What do you mean, you “didn’t notice” until now?

Posted on October 13 2012 in Business Culture

Social media can turn your latest product short coming or service failure into a memeparody Twitter account, or blog.

Charlene Li said in a HBR article in 2011 that: “In a world filled with real-time, tell-all social media, your ability to hide from your failures is, well, non-existent.”

Even previously ‘untouchable’ brands aren’t immune. Obviously by now everyone is aware how inaccurate the new maps function is on iOS6 – prompting a wave of new demand for 3rd party map apps.  It has also spawned a Tumblr site for hilarious (or frustrating) screen captures of off-the-mark locations.

So – the question is, when the locals “take up arms” how will you react? With so much connectivity (users to companies & users to users) there is no appetite for sweeping things under the rug. The act of trying to cover something up is worse than the original error.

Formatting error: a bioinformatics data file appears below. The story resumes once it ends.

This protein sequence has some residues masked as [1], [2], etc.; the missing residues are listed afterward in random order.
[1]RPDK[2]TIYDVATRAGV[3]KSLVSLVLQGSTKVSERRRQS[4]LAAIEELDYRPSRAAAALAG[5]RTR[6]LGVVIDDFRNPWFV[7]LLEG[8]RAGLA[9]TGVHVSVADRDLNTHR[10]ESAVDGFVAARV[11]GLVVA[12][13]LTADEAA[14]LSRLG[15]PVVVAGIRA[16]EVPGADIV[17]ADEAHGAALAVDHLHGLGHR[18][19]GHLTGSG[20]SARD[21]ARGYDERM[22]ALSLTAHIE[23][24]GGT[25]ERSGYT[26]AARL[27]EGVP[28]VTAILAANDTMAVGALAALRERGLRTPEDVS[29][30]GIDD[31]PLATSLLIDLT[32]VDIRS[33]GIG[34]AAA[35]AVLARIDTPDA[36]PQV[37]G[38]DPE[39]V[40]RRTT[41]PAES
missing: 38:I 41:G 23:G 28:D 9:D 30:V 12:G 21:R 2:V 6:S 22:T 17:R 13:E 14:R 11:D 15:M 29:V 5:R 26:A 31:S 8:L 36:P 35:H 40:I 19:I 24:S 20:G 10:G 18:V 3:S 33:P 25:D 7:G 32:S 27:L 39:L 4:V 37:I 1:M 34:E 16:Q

Gary Vaynerchuk has said many times that the “consumer’s bullsh!t radar” has never been better.  People know when you’re not being upfront, honest, and when you don’t care.

Perhaps that what makes the Domino’s Pizza campaign from a few years ago so refreshing. A company coming out and saying “this thing we made sucks, and we’re going to do better because you told us how bad it really was.

Even Apple’s horrendous new maps app (and user’s reaction to it) on iOS6 has generated an open letter of apology from Tim Cook.

But, I have to ask…

Do you mean to tell me that no one at Domino’s knew they we’re making terrible pizza? And, for so many years?! And, that some focus group really made people realize, “hey, this isn’t as good as we keep saying?”

And, Apple, one of – if not – the most innovative and smartest companies in the world didn’t know that the ‘new maps‘ was worse than the old maps? There wasn’t one engineer, designer, marketer, or executive that said – “this just doesn’t work right!”  I bet Steve Job’s wouldn’t have needed to write that same letter Tim Cook did.

Product and service quality should be everyone’s responsibility – and everyone should be empowered (or required) to speak up when things don’t look, feel, or work just-right.

There are thousands of case-studies written on companies that stopped caring and doing things the right way, let someone else be the next one.

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